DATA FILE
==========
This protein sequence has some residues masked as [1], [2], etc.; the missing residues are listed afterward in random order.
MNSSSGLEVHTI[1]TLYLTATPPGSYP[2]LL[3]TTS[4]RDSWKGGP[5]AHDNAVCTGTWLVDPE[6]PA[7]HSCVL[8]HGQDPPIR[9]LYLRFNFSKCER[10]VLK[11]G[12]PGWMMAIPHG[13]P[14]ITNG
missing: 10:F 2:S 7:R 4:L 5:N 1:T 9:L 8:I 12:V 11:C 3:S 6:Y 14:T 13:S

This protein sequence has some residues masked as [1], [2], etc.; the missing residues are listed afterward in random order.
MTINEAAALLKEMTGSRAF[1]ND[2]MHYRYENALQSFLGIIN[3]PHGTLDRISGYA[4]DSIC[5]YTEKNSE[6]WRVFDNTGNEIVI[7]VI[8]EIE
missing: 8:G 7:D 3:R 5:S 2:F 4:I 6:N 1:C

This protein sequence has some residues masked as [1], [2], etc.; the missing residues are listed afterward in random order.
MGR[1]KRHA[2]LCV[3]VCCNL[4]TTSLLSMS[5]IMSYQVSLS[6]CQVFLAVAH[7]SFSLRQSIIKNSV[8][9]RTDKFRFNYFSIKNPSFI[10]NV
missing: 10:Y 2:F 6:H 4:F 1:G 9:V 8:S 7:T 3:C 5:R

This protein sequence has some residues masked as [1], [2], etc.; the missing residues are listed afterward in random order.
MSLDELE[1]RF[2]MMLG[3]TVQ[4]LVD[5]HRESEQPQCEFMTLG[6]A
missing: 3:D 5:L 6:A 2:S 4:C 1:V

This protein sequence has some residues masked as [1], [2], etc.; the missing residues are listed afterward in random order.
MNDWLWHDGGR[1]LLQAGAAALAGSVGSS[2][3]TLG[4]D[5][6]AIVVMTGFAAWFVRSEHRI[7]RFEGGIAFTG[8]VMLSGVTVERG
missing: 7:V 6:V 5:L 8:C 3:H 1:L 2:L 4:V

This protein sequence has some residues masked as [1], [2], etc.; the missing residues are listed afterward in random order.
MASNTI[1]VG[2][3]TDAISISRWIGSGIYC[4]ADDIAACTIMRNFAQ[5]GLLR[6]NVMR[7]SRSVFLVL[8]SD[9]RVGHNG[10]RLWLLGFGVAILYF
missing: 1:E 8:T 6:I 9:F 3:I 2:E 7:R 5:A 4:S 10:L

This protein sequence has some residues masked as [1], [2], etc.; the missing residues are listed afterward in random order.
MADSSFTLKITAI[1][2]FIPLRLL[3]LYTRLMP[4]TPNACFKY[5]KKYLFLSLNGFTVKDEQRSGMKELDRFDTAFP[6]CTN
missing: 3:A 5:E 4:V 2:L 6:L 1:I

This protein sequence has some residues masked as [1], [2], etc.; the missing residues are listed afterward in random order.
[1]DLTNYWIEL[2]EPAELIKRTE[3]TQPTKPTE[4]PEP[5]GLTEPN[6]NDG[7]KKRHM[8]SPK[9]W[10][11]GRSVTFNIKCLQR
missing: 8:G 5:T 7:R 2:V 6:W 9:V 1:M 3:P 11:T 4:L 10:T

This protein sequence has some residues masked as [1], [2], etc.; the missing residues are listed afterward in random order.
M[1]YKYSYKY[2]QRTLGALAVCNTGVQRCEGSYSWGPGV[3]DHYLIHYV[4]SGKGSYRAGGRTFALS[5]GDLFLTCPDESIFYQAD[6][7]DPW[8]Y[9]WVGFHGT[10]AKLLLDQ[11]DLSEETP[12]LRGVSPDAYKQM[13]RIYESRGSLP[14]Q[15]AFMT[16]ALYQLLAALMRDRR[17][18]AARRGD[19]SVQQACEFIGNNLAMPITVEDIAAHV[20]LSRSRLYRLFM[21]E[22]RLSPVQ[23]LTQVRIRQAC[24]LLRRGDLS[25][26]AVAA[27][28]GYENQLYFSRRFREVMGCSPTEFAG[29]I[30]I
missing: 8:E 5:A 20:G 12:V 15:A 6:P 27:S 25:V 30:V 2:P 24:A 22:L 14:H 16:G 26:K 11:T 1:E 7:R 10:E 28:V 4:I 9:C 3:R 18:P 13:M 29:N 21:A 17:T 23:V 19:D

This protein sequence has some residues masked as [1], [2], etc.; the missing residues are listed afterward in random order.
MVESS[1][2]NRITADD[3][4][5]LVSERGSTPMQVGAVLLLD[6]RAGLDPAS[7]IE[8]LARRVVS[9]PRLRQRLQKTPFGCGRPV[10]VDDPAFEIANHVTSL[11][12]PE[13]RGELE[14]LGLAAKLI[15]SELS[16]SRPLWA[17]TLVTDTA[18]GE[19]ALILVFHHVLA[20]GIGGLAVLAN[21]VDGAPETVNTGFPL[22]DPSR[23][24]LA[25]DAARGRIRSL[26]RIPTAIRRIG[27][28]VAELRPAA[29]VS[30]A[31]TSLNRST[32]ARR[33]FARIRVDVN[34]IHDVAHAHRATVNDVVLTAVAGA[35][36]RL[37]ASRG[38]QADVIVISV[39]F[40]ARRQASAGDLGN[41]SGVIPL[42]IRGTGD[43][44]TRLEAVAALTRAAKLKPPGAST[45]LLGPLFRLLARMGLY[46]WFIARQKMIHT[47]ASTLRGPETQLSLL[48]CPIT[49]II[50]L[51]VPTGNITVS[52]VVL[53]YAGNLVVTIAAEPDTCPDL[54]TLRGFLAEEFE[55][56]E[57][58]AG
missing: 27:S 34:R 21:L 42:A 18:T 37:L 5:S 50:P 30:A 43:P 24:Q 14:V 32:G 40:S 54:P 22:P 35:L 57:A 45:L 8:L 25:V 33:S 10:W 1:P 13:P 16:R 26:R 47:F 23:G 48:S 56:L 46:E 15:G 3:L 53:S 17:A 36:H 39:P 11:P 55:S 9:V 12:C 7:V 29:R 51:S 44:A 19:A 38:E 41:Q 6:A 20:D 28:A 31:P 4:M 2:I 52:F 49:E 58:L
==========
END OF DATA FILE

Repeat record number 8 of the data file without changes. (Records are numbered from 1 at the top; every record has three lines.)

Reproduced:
This protein sequence has some residues masked as [1], [2], etc.; the missing residues are listed afterward in random order.
[1]DLTNYWIEL[2]EPAELIKRTE[3]TQPTKPTE[4]PEP[5]GLTEPN[6]NDG[7]KKRHM[8]SPK[9]W[10][11]GRSVTFNIKCLQR
missing: 8:G 5:T 7:R 2:V 6:W 9:V 1:M 3:P 11:T 4:L 10:T